This blog appeared originally on March 4, 2016 on The Global Anti-Corruption Blog. It is re-posted here with permission.
by Nayana RenuKumar
Corruption in government procurement is a massive problem worldwide, especially in developing countries. In an ideal world, measures to combat procurement corruption would include structural changes that would open up monopolies, break cartels, and enact rational, uniform, and effective procurement laws. Sadly, the potential effectiveness of these measures is matched only by the near impossibility of their implementation any time soon. We should continue to push for comprehensive structural solutions to the procurement mess, of course. But in the meantime, are there other measures that can be implemented in countries struggling with widespread procurement corruption, which can at least help alleviate the problem?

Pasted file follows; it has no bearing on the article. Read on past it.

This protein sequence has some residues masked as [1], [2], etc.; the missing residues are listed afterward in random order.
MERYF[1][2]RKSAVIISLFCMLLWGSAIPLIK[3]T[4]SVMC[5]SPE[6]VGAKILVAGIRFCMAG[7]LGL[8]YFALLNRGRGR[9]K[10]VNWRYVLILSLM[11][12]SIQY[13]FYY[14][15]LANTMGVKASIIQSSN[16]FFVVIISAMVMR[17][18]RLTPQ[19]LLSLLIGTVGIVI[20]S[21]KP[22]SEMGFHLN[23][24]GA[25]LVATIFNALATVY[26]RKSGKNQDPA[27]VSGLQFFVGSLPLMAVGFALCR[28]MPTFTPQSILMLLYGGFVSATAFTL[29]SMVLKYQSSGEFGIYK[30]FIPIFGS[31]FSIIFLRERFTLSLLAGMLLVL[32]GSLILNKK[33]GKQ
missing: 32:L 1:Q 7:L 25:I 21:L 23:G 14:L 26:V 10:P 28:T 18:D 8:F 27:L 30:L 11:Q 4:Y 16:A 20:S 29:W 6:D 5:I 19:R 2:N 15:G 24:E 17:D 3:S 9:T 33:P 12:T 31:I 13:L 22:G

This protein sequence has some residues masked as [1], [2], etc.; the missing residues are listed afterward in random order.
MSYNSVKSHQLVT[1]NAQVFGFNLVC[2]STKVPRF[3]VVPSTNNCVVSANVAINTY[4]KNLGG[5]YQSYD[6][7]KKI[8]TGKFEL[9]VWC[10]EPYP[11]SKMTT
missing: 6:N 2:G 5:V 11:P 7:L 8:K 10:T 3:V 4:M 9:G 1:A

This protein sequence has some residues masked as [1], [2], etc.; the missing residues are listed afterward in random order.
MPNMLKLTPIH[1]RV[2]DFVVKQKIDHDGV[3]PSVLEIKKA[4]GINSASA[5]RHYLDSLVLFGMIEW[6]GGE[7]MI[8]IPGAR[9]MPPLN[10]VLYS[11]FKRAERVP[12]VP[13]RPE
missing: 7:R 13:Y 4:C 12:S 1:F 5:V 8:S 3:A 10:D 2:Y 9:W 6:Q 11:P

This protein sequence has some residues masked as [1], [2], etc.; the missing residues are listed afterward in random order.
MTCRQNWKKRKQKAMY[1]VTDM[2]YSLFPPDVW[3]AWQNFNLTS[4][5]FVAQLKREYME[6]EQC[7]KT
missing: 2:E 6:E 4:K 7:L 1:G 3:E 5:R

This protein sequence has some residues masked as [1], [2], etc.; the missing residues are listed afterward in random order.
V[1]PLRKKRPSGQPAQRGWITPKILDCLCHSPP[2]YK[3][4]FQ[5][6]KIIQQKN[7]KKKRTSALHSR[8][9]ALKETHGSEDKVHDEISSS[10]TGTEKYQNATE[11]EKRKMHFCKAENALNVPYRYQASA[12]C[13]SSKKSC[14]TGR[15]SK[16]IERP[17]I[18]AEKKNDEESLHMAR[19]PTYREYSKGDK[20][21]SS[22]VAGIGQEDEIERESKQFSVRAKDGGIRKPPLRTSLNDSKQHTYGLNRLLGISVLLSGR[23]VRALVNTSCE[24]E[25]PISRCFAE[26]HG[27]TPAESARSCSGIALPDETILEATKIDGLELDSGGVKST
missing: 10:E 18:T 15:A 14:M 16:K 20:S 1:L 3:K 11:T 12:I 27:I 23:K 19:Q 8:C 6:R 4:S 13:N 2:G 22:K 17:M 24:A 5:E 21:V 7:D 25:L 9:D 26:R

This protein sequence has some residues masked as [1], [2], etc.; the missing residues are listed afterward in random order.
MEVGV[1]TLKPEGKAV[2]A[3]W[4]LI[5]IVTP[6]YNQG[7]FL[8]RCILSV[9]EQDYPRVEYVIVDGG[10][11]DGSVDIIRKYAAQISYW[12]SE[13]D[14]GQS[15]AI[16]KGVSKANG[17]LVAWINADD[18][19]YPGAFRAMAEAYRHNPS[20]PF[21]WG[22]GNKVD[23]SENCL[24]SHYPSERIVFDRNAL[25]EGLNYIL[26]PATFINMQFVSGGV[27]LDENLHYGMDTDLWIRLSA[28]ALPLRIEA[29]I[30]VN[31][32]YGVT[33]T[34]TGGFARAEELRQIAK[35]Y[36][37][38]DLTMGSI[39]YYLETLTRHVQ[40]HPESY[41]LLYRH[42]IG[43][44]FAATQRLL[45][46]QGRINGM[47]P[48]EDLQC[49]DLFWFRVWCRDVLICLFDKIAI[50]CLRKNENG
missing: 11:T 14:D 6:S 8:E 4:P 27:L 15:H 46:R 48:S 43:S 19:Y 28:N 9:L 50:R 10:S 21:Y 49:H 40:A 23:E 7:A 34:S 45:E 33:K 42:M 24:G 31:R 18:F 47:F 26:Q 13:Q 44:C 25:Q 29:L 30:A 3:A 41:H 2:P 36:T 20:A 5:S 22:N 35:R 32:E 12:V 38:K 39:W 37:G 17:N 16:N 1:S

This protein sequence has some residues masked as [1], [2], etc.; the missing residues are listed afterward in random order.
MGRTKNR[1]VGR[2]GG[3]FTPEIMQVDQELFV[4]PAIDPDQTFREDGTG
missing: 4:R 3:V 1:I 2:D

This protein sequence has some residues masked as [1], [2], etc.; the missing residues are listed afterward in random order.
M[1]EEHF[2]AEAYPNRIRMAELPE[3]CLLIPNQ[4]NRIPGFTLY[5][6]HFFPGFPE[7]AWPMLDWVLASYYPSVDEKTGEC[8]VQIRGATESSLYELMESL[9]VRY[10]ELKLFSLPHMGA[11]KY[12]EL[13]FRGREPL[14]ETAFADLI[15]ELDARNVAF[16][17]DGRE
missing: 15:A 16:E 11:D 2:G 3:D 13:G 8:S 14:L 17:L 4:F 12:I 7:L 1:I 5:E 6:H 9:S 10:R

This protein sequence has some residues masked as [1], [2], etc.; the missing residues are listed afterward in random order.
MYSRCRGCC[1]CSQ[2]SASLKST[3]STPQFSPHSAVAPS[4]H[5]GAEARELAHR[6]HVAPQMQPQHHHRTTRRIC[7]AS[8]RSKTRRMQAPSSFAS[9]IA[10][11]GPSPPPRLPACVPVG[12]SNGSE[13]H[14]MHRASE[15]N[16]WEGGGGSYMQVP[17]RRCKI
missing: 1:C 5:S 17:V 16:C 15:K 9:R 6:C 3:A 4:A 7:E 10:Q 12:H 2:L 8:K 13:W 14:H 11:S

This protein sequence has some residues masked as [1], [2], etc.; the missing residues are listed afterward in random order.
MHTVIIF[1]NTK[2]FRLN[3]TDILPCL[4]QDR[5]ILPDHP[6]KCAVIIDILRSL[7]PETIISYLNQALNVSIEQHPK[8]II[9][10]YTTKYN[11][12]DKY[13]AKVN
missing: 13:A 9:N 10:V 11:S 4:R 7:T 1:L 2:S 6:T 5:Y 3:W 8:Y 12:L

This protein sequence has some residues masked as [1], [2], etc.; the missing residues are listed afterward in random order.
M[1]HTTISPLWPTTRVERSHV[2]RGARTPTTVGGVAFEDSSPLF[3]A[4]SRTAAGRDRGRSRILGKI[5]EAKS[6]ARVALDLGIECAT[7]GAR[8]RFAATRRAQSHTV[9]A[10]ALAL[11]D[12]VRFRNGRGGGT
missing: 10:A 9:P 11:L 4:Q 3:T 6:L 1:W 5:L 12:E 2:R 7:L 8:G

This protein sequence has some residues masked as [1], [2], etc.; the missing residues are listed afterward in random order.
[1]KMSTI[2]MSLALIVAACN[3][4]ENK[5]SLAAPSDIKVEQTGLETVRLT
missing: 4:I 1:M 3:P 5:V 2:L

One possible solution, heavily promoted by Transparency International (TI), is the use of so-called “Integrity Pacts” (IPs). An integrity pact is a voluntary agreement between a government agency and the bidders entering into a procurement contract, where both sides agree to refrain from corrupt practices. Read More...